Values:Do the right thing
Make a difference
Embrace diversity on all levels
Vision:To inspire others to higher levels of leadership awareness and performance so as to incrementally make the world a better place.
Mission:To actively deliver leadership development services to mid and upper level managers. Delivery will be via direct F2F classroom training or through a scheduled speaking engagement. Auxiliary content will be offered via blog posts. Emphasis is on leadership, management, strategic planning, culture, ethics, and high performing work teams. The desired outcome is to make the client a more effective general manager and to inspire each person to become a better human being.
What You Can Expect:
Individuals: Typical consulting requests with individuals include assistance with business operations reviews, strategic planning, strategy review sessions, buy/sell transactions, due diligence, business health assessments and team dynamics assessments. Individual assignments can also be 1:1 leadership coaching with an assigned executive.
Small Groups: Typical engagements include contact with management committees, department heads, specific departments within an organization, a gathering of peers from multiple locations or a subset of high performing future leaders. The content is delivered in a presentation + hands-on workshop format.
Large Group: Often large groups are handled via a keynote address, motivational speech or customized presentation. The most requested topic centers around ‘becoming a more effective general manager’. Messages of inspiration as well as custom presentations focused on a client’s specific area of interest or need can also be delivered.
Who Can Benefit:
Chief Executive Officers
Small Business Owners
Boards of Directors
Large & Small Groups
Who is David Pauldine:
It was a good run. I spent 35 years in the private sector of higher education and ran a gauntlet that presented countless challenges and opportunities along the way. I was fortunate to serve as president/ CEO of two of the largest American institutions of higher education. Of course, no career is without its bumps and mine was no exception. I saw more than one period of decline, a host of external threats to our business and the usual variety of mistakes, hiccups and headaches that most every business endures over time.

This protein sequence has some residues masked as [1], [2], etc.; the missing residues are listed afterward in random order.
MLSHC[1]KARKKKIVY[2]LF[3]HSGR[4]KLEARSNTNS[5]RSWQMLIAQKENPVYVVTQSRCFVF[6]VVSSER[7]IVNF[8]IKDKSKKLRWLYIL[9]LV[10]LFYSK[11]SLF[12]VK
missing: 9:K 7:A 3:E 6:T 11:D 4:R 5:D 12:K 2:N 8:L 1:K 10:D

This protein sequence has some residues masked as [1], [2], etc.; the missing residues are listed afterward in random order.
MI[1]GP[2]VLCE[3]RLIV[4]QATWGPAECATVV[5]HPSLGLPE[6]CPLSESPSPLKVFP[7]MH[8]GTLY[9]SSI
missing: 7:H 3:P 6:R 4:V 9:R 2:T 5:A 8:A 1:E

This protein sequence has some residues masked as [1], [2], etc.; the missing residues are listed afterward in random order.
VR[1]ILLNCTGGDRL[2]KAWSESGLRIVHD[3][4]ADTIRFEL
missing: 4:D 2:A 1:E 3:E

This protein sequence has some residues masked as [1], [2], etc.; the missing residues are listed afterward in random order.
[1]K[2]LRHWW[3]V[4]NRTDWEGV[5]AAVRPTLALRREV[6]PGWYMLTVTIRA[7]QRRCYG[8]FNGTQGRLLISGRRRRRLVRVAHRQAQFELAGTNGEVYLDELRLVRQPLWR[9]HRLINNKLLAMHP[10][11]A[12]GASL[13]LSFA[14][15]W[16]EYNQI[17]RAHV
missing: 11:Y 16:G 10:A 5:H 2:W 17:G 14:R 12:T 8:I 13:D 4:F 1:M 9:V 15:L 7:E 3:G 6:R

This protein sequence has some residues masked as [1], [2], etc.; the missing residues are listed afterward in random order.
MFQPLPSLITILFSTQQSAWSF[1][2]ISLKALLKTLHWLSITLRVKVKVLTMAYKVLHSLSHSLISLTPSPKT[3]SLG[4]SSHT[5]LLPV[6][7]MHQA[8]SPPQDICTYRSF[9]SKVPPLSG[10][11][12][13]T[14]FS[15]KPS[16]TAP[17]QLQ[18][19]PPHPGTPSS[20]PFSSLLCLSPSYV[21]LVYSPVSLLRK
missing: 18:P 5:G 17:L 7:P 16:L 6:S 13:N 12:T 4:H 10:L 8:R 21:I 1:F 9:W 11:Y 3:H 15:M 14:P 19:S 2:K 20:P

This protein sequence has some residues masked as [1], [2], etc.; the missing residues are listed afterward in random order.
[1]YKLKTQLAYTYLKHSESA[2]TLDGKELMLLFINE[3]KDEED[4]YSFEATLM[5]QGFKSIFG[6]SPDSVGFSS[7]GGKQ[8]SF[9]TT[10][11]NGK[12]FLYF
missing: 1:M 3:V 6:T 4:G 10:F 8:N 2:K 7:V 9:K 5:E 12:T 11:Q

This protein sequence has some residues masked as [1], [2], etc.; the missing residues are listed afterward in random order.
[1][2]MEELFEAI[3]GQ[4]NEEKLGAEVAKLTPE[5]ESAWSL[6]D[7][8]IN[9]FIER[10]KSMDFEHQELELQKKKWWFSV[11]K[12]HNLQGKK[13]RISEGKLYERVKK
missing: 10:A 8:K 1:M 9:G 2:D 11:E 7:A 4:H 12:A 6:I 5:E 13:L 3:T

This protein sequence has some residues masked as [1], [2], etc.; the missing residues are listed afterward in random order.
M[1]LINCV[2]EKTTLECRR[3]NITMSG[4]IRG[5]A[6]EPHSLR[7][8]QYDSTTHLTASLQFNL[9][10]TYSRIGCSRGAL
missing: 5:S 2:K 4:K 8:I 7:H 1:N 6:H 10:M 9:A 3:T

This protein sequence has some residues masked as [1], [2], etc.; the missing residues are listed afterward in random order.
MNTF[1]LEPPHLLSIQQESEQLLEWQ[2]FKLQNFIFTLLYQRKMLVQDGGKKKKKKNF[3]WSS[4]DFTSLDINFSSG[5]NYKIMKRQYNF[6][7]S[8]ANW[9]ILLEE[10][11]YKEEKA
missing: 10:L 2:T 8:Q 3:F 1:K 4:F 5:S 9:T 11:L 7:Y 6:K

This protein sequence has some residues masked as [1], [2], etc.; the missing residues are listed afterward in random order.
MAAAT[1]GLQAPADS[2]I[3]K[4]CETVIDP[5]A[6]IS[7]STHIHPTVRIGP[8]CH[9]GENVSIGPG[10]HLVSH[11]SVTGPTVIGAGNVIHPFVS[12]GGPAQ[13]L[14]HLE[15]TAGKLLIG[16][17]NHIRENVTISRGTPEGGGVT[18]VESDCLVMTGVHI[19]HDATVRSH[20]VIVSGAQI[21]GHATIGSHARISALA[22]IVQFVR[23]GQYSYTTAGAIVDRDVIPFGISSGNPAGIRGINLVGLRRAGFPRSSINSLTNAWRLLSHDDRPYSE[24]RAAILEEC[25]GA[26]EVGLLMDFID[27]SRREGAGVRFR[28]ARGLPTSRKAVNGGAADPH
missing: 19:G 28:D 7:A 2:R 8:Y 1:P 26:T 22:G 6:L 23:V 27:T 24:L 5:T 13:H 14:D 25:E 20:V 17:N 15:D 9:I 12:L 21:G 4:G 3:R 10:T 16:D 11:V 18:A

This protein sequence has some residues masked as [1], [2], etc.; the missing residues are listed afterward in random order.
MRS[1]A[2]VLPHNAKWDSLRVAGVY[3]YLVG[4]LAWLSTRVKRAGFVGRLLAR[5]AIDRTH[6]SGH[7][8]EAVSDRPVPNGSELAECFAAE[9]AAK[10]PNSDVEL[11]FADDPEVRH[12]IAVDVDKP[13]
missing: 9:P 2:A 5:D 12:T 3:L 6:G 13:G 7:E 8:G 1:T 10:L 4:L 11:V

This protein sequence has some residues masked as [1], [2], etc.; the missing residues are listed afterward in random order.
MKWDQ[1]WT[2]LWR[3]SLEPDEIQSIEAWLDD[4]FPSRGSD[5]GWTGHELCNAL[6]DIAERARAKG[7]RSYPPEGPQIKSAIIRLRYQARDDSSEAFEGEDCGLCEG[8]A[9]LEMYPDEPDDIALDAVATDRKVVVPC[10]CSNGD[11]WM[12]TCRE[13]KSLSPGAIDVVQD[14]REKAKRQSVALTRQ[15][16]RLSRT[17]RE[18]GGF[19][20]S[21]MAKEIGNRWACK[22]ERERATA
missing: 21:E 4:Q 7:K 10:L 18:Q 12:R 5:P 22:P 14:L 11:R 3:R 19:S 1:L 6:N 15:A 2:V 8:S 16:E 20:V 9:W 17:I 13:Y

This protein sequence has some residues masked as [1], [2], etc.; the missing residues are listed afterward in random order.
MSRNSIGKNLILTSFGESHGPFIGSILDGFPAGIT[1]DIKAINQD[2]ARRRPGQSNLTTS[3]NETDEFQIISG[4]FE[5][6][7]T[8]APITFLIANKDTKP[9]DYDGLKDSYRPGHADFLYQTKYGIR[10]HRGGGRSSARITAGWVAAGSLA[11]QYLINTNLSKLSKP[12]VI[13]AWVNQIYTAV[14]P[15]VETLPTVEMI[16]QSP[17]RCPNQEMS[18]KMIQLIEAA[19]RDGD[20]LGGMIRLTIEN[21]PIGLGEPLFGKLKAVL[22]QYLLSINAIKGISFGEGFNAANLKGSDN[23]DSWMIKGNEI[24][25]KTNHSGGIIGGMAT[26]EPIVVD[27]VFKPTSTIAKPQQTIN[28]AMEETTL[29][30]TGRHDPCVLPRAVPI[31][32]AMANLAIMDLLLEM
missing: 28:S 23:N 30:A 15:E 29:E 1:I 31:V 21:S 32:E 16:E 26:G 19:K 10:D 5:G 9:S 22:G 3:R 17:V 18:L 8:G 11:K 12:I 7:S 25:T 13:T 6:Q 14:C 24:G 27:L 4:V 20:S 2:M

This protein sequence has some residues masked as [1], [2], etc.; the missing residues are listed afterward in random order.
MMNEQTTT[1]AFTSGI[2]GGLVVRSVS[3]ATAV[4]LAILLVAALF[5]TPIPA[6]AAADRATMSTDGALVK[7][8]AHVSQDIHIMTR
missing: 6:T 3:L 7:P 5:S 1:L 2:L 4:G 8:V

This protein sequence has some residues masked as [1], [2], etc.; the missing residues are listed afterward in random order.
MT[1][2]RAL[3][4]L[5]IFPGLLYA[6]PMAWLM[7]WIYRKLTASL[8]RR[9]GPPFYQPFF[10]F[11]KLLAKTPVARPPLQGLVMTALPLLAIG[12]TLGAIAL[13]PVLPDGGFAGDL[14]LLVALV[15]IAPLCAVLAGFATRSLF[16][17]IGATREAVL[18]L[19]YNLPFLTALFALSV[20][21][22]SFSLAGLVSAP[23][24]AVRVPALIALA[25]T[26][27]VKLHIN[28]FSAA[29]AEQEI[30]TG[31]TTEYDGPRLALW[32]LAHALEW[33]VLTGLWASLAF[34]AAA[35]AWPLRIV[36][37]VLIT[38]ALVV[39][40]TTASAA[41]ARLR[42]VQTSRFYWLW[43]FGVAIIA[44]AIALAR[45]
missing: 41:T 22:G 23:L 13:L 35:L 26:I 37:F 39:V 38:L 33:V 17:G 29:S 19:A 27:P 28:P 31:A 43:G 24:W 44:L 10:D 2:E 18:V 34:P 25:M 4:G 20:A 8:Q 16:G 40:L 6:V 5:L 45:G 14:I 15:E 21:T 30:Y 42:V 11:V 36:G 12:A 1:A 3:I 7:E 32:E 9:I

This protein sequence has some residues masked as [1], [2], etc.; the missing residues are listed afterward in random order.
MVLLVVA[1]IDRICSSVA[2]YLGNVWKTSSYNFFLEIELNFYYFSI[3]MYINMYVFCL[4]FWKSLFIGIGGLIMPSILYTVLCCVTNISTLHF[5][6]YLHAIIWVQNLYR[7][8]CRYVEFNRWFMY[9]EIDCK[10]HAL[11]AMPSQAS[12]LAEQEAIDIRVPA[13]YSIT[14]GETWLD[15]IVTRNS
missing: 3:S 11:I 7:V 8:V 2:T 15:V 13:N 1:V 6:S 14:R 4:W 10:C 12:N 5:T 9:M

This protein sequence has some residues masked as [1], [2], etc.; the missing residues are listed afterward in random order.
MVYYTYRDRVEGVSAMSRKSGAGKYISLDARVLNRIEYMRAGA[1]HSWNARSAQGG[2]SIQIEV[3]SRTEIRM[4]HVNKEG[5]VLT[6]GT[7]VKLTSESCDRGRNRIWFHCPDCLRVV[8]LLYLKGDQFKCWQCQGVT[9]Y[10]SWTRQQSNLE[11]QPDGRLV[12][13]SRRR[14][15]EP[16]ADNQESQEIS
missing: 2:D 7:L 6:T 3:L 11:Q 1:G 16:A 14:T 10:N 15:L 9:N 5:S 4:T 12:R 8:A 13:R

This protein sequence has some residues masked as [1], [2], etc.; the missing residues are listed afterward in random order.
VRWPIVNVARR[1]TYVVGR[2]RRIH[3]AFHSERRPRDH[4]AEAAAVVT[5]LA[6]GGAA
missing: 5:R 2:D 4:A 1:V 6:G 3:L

It’s safe to say I saw it all in my career and do consider myself battle tested. We worked in a highly regulated sector of higher education. I worked in a public company, a private company, and an ESOP. In addition to working with faculty and staff, my work required me to interface with students, parents, accreditors, state and federal regulators, investors, governing boards, labor unions, service providers, employers, the media, and other educators.
A considerable amount of my time was spent on the road. I gave innumerable presentations and speeches to various constituents, dealt with moments of chaos and crisis, juggled multiple priorities on a regular basis, experienced the high-speed challenges of problems and issues coming at me day in and day out, and – made a mistake or two along the way. The pace of the work was relentless and the demands were considerable. All this had to be done while also managing my life as a husband and father of two children. And you know what? I wouldn’t trade a minute of it.
I earned a master’s degree in leadership about 15 years into my profession and this experience changed the trajectory of my career. I homed in on the art and science of leadership and began to understand the important characteristics and behaviors of successful leaders. We’re all subject matter experts in something. For me, I’d say my area of expertise is in leadership.
So now here I am, retired, but with a reserve of passion and energy around the idea of helping others improve in their careers. I like to cherry pick the right clients who want to become better leaders. I’m long past trying to impress anyone and feel no desire to skim the top by only hanging with those at the highest of levels. Where can I help? How can I help? That’s all that matters…